Acupuncture needles stimulate nerves that do not cause the unpleasant feelings of pain that we are trying to treat. They stimulate other nerves that send a more important message to the brain, which is how they block pain. Sometimes animals may react to this sensation as though they are expecting pain, but then relax because it does not occur. Most of the time they accept the fine needles very well and often become relaxed and sleepy during the treatment. Often, they appear to look forward to the next treatment when they come back to the practice.

How often would my pet be treated?

The usual course is once a week for four to six weeks. After four weeks we will know whether acupuncture is working for your pet and then, depending on the condition and how they have responded, we will work out a plan that usually involves tailing off the treatment so that the effect is maintained for as long as possible.

Is acupuncture safe?

Acupuncture is very safe, in the right hands. Legally it must be performed by a veterinary surgeon. There have been no official reports of problems in animals, but there are some in humans and these can usually be avoided with care and a good knowledge of anatomy. There are a very few cases in which we would have to be very cautious about using acupuncture, but your veterinary acupuncturist can advise you of these.

What kinds of conditions are treated with acupuncture?

Pain is the most common indication for acupuncture. Usually this means pain associated with arthritis, but also muscle strains, pain secondary to disc disease and bony changes of the spine. Other kinds of pain may also respond. Functional conditions such as constipation in cats and  irritable bowel type problems in dogs may also respond.

What can I expect during treatment?

After examination, needles will be put into various parts of the body and moved or stimulated a few times. There is not a set “dose” of acupuncture as there is for medication, so your vet will judge how much to do based on your pet’s response both at the time and after the treatment. They may become sleepy and relaxed during the treatment.

And after the treatment?

It is not uncommon for pets to go home and sleep very soundly for a long time. This is a good sign and shows that your pet will probably respond well to acupuncture. But do not worry if they are not sleepy – this does not mean that they will not respond. Sometimes your pet may seem a little more euphoric than usual; this is also a good sign, but keep them quiet for the rest of the day or they may overdo things. Otherwise treat your pet normally after acupuncture. Do not change exercise, diet or medication unless it has been discussed with your vet.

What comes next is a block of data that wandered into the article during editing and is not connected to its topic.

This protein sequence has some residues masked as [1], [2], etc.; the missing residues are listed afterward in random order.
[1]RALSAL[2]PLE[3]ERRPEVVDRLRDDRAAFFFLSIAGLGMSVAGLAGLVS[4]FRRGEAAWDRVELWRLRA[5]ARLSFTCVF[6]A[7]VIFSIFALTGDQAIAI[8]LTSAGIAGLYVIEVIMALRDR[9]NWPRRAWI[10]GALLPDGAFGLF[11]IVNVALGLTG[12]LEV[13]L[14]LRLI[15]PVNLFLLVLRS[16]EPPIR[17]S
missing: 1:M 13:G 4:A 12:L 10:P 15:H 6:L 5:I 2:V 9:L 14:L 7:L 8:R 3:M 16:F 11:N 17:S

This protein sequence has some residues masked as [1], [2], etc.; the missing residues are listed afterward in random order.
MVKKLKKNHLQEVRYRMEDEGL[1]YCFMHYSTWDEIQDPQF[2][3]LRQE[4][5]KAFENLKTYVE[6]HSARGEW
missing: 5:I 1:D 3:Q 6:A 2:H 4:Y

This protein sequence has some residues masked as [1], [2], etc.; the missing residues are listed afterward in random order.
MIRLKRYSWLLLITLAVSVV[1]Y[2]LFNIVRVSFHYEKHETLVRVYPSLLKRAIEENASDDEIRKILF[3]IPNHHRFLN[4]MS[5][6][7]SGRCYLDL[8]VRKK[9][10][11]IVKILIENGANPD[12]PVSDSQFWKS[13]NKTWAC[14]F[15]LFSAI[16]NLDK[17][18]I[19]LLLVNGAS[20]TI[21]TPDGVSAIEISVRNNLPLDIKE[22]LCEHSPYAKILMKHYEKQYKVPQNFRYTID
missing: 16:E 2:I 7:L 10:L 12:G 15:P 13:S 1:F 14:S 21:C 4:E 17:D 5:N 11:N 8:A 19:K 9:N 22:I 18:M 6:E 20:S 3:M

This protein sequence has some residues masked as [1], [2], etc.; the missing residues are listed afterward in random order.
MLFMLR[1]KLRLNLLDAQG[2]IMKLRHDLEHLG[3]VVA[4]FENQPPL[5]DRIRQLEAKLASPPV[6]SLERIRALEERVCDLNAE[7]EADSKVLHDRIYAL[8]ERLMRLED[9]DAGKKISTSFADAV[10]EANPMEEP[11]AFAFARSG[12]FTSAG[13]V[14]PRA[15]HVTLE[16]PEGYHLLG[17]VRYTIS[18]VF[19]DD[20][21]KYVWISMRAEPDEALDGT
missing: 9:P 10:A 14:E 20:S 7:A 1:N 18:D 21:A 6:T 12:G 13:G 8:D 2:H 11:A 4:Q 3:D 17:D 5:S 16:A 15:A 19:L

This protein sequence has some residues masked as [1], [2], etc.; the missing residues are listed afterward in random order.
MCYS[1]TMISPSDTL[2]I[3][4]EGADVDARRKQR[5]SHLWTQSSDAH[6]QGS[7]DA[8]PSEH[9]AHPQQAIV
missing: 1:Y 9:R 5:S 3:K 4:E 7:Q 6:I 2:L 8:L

What about response?

Your pet may show one of three responses to treatment:

  1. They may seem a little stiffer or more uncomfortable. This just means that the dose was a bit too much, but also shows that they should respond to treatment. After a day or two they will improve again and should be better than before. However, you must tell your vet so that they can adjust the treatment next time.
  2. You may see no response. This is always disappointing but does not mean your pet will not respond; it may just be that they will take a little longer or that their improvement after the first treatment was too brief or small for you to see. We cannot say that they will not respond until after the fourth treatment. Not all animals or humans are acupuncture “responders”, but about 80% will be.
  3. You may see an improvement. This may occur anytime in the three days after treatment. The signs that we are trying to treat may then return before the next treatment, but this is fine. After each subsequent treatment the effects should last for longer, so that your pet may eventually not need more treatments for some time.

Chemotherapy